Date: 11 April 2023
Effective protection glass meets three criteria and turns the invisible structure into an obstacle that is visible to birds. This was not always the case, as a closer look at the development process resulting in the current criteria and state of the art reveals.
The glass reflection is selectively broken up
People used to use a reflecting CD, a curtain or a black sticker in the shape of a bird to prevent birds from flying into a conservatory or a facade. Although these measures quickly lost their deterrent effect, the approaches to solving the problem meet two of the criteria of today’s protective functions: On the one hand, the birds are presented with an obstacle on the outside of the transparent surface and are able to detect that they cannot pass through it. On the other hand, the reflection is broken up by an object and the mirrored trees, bushes or sky lose their appeal. Dr Thomas Rainer, Authorised Signatory and Head of Development at the laser system provider HEGLA boraident, has been working on bird protection glass since 1995. As he wrote his doctorate on the subject of processing glass with lasers, the idea of realising a protective function via laser came naturally to him.
Protective pattern at position 1 makes approach unattractive
“The precision of lasers makes it possible to process glass without damaging the surface,” explained Thomas Rainer. “We wanted to leverage the properties of the pane by using the existing coating for bird protection glass.” The dot-shaped processing of the heat protection layers on the inside (position 2) creates a pattern that can be adapted to equal the wingspan of most types of songbirds. The birds recognise that it is impossible to fly through the pattern. Overall, this method achieved good protection. “In recent years, however, scientific understanding has advanced. Now we believe that the protective function should not be located in the gap between panes, but instead on the outside surface: position 1.” The reasons for this are based on the reflective properties of glass surfaces. Depending on the position of the sun and the reflected environment, the interplay of all factors can lead to the structure on the inside of the window becoming undetectable to birds and temporarily reducing the effectiveness of a bird protection structure at position 2. This is why the functional structures are applied to the outside surface (position 1) in the patented laser printing process of HEGLA boraident.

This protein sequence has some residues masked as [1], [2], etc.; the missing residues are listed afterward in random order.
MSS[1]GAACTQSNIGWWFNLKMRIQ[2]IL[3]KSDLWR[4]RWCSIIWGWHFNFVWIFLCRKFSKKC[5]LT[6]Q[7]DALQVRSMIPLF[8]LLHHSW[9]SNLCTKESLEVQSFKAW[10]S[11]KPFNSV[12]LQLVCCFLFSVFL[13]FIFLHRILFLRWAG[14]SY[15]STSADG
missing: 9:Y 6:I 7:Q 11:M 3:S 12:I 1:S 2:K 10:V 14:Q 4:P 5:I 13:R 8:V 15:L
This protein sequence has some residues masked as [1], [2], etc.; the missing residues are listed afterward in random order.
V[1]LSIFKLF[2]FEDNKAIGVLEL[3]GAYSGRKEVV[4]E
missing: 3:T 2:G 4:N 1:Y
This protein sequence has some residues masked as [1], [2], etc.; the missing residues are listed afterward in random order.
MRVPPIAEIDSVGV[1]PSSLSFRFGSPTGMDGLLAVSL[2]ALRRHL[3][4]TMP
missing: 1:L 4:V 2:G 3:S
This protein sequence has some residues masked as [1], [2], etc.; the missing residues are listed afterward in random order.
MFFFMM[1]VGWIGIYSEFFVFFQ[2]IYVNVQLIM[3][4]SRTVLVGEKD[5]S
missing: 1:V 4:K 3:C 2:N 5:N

Scratch-proof, light-resistant and colourfast dots with modified reflection
Basically, the finishing treatment creates a balances among various interests. “In terms of architecture, glass is used to bring as much light as possible into the space and create the impression of openness to the surroundings. At the same time, this is dangerous for birds, because they cannot perceive the outside surface,” explained Thomas Rainer. This made the aim of balancing out these different interests with a transparent print even more important. The finishing treatment takes the form of semi-transparent dots with a diameter of between 5 and 9 mm at a distance of 50 to 100 mm to each other. To do justice to the special requirements of position 1, the dots are light- and weather-resistant, colourfast and scratch-proof.
If customers would like the print to be a visible design element instead, they can be opaque on a partial or full coverage basis. The two variants have two aspects in common: as the first protection criterion, the birds are shown that it is impossible to fly through the glass at position 1. As the second factor, the reflection of the glass is subtly broken up and adapted such that the bird’s eyes receive an additional warning signal.
Dispersion as an additional property
Functional laser printing also enables a third factor: it can modify light dispersion and provides protection in both the UV and visible light ranges. This also makes approaching the glass unattractive to birds.
Humans can barely perceive the dots or the pattern as they are semi-transparent, and their regularity makes them aesthetically appealing. “This made it even more important to us to scientifically document the effectiveness of our bird protection structure,” explained Thomas Rainer. This is why the laser system provider decided last year to have various glass qualities with different coatings and bird protection patterns tested by the American Bird Conservancy in the USA. The tested samples achieved Threat Factors of between 13 and 27. To be able to be classified as bird protection glass, a value of 30 or lower is required. In the USA, the test is required by law. In Germany, there are no related regulations. However, it is becoming ever more important for architects to document the sustainability of their buildings.
Bird protection structure on float glass, toughened glass, LSG and insulated glass units
With the laser process of HEGLA boraident, float glass, toughened glass and LSG panes and IGUs – be they individual pieces or a series – can be finished any production step. “The majority of our customers have their glass printed as the last step in the production process. This production step does not depend on the glass flow and is also possible later,” emphasised Dr Rainer.
The Laserbird laser system, which offers additional finishing treatments that include RF-transparent glass, is used for the process.